1 lb 5 oz spinach leaves
Sea salt
Freshly ground black pepper
1 1⁄3 cups crumbled feta cheese
1 portion Pide dough
1 egg yolk beaten with 1 1⁄2 Tablespoons water

-Finely chop the Swiss chard stems and coarsely chop the leaves.
-Heat the olive oil in a large saucepan over medium heat. Add the onion and garlic and cook for 5 minutes, or until softened.
-Add the chard stems, cover the pan, and cook for 10 minutes, stirring occasionally, until the stems are soft.
-Coarsely chop the spinach stems and leaves, then add to the pan with the chard leaves, cover, and cook for 3 minutes, or until the spinach has wilted
-Season with salt and pepper, then remove from the heat and cool slightly. Stir in the feta cheese.
-Preheat the oven to 400˚F and lightly grease two large baking sheets.
-Punch the dough down and turn out onto a lightly floured work surface and divide the dough into eight even-sized pieces. Working with one piece of dough at a time, roll each piece into a 10-x-61⁄4-inch oval, using a rolling pin.
-Place one‑eighth of the filling in the middle of each oval, leaving a 1-inch border around the edge, then pull the dough up around the edges to partially cover the filling, pleating the edge.
-Transfer to the prepared sheets, brush the top and side with the egg yolk mixture and bake, in batches, for 15–20 minutes, or until the dough is deep golden and the filling is bubbling. Serve hot or warm.

July 2013 Goals

July 2013 GoalsI realized when I was putting this post together that I’ve been doing these monthly goals for a year–I started in June 2012. My life now is so different now than it was then, but I’m so happy I made goals for myself at both ends of the spectrum. I’m proud of all the fun stuff I’ve done in these past twelve months. Maybe sometime I’ll post all of my goal pictures together, just for fun, and I’ll circle all the stuff I’ve done, if I can figure out how to do that in Picasa. Hope springs eternal!

I am pumped for the stuff I plan to do in July. It is already plenty hot here, but Eric and I have special excursions planned for days like that. In a word, we go to museums and enjoy the sweet blasts of air conditioning. But this year we’re also planning to head to the beach a few times. We’re thirty minutes (in no traffic!) away from the closest beach, but it’s worth it in weather like this. And it’ll remind us of all the lazy days we spent reading books and having picnics in the sand on our honeymoon.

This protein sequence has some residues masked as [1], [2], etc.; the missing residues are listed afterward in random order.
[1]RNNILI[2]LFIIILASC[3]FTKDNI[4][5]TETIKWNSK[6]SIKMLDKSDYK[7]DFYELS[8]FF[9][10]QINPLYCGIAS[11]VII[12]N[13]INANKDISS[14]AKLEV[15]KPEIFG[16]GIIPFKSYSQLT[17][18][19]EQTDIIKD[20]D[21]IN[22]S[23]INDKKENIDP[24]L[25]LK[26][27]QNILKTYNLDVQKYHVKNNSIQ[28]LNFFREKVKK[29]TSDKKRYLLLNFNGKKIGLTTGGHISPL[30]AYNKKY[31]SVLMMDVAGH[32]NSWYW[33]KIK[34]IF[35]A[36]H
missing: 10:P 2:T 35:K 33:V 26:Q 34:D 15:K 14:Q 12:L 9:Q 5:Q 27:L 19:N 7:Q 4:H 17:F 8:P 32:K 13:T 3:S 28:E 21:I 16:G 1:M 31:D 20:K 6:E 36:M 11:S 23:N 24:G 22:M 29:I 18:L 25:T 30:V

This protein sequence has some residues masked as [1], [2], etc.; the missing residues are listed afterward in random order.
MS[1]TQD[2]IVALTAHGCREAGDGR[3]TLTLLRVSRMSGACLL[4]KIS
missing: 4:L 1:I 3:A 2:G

One of the greatest places in Pasadena is the Athenaeum, and every summer they serve dinner al fresco, out on the pretty lawn next to the tangerine trees. The food is fabulous, and it’s so lovely to be out in the cool evening air. I’m definitely making it a goal to get over there.

Pasadena also does an outdoor movie series in the summer, and we’re hoping to get to one or more of the screenings. Annie Hall, anyone?

On the home front, my triumph with quilting (I am only being mildly sarcastic) has led me to tackle other sewing feats: namely, putting in a zipper. I have plenty of them (thank you, Depot), and enough fabric to make a little purse, so I’m making it my goal to conquer it, with the aid of my sewing books and a few online tutorials.

I’m also going to make simits! These are the Turkish bagel-like breads that are sold everywhere in Istanbul. The kind that I want to make is actually called açma, and it was our favorite. Yeasty and lightly sweet, it’s covered with nigella seeds, also called caraway seeds, which have an amazingly curry-like flavor. I can’t wait! I had great success with another Turkish bread this weekend, so I am hopeful that I can make a decent recreation of this one too.

Project Life is going strong over here. I’ve got my photos, so now I just have to clear some space (read: move the sewing machine) and get to it!

And, of course, there will be lots and lots of pictures. I’ll be back in August with a full report (June is here, updated). Hope you have a fantastic month!

Update, August 2013: I love having these monthly goals. Sometimes I just leave the tab with my goals post open for weeks on end, and then I check in every now and again. It’s amazing how much stuff you can forget and then be gleefully reminded of in a week-long span. Anyway, the goals went really well this month! I made simits! I am in a good Project Life/Istanbul scrapbook rotation. We had dinner at the Rath al Fresco. We definitely did some warm weather exploring, locally and in San Diego, and we took advantage of the cool weather when it came our way too. We saw an outdoor movie too: fun! The beach trip and the zipper have been moved to August for reasons that are explained in that post, but that puts me at 6 out of 7 for this month. Awesome!